DRIVERS are being warned to be on high alert this winter – with five tips to keep their cars safe as temperatures plummet this week.
Icy conditions can make driving a real challenge and experts are warning motorists to be ready for anything.
The tips include everything from not leaving specific items in your car to keeping your tank full.
Certain items, such as aerosols or medications can pose a risk to drivers if left in cold cars overnight.
Some items are not only dangerous to drivers but can result in significant damage to the interior of vehicles once the freezing temperatures arrive.
So what should you avoid leaving in your car this winter?
1. Electronic Devices
Smartphones, tablets, laptops and PCs should not be left in vehicles overnight.
Not only is there a risk of theft, but they are also in danger of breaking if the temperatures drop below freezing.
Some smartphones, such as iPhones, have built in features that warn users if their device gets dangerously hot or cold.
Most Apple and Android devices have an optimal working temperature between 0 and 35C.
Leaving these devices in freezing conditions can lead to problems with battery life or even turning off.
Make sure you only have your electronic devices in the car when you are using it to avoid the potentially expensive repairs.
Those who regularly take medications are being warned not to leave it inside of their cars when temperatures drop.
Some medication can become less effective if stored in the cold for a prolonged period, while others can become potentially harmful.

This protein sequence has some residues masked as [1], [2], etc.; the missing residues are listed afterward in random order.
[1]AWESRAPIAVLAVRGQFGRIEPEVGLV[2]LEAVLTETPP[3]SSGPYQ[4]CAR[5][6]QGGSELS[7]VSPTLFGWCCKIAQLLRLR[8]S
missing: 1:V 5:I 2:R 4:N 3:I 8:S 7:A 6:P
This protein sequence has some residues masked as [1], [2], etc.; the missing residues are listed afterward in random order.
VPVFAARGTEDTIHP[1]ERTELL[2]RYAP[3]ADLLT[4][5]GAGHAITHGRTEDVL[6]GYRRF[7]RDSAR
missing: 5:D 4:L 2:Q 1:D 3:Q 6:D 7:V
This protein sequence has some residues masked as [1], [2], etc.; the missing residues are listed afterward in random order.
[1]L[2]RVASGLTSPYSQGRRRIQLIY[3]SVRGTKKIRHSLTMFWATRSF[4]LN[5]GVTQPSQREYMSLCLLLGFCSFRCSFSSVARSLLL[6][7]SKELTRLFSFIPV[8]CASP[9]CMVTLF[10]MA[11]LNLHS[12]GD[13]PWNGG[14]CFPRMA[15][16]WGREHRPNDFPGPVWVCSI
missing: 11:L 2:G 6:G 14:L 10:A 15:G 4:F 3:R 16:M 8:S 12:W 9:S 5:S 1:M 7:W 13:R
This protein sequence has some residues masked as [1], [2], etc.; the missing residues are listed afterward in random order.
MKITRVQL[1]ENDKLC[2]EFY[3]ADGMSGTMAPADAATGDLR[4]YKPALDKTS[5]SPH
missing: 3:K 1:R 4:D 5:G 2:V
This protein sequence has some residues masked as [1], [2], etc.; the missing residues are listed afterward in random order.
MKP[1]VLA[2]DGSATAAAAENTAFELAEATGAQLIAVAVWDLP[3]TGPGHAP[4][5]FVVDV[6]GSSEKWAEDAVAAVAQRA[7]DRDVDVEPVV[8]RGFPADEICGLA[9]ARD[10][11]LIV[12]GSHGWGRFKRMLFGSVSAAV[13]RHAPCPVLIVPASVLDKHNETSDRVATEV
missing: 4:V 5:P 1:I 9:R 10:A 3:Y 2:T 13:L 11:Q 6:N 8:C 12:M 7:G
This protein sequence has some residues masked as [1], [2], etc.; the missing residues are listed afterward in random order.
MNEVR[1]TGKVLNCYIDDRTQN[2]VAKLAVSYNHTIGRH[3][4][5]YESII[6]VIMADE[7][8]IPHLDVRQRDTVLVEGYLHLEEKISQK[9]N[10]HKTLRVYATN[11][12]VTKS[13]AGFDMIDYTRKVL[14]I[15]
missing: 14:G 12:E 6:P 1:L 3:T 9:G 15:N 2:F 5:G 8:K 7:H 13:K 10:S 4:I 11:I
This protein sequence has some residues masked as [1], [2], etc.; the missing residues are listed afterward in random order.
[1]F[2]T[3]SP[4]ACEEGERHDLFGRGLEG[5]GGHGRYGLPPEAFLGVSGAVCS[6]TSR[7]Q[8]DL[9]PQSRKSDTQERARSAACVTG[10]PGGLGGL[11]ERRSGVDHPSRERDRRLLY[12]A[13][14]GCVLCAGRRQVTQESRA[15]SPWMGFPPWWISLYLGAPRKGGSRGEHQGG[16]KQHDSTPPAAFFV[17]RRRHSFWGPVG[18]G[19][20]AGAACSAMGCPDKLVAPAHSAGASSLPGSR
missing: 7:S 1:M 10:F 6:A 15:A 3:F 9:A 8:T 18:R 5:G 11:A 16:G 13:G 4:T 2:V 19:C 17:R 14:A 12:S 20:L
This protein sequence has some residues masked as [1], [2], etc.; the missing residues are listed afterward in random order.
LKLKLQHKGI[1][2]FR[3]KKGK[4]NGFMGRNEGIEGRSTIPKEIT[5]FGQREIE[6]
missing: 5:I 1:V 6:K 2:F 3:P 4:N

Medication such as insulin could become ineffective if it freezes and will not be able to lower blood sugar, which could be fatal.
Some people report that injecting refrigerated insulin can also be painful and it can reduce the effectiveness of the medicine.
If you take insulin, do not leave it in the car overnight and do not use it once it has been frozen.
3. Aerosol products and tins
Extreme temperatures can have a big impact on aerosol products and even tins.
Freezing temperatures can often cause aerosols to become destabilised and even explode.
The water used to preserve food in tins can expand in colder temperatures, which can increase the pressure and could cause the container to explode.
Food items should be stored inside and aerosol sprays should be removed from vehicles over winter.
4. Wooden musical instruments
Winter can also impact wooden instruments, such as guitars and violins.
Colder temperatures can cause the wood to constrict, which means that stringed instruments will fall out of tune quicker.
Prolonged exposure to freezing temperatures can also lead to the wood cracking, breaking instruments entirely.
It's also worth not storing instruments next to radiators, as extreme changes in temperature can also damage wooden instruments.
5. Keep the fuel tank full
The one thing you should not leave your car without is a tank full of fuel.
While some motorists have struggled to find petrol during the recent shortages, experts recommend keeping the tank as full as possible throughout winter.
Having at least half a tank of petrol can make it easier to get going on your journey, as the petrol is less likely to freeze.
Whilst checking your petrol levels, you should also consider your tyre pressure is correct.
Cold weather can cause tyre pressures to drop faster which could impact your car's performance, or even have deadly consequences during icy conditions.
Experts are also recommending motorists update their 'winter car kit' with essentials such as chargers and battery packs, as well as de-icing equipment.
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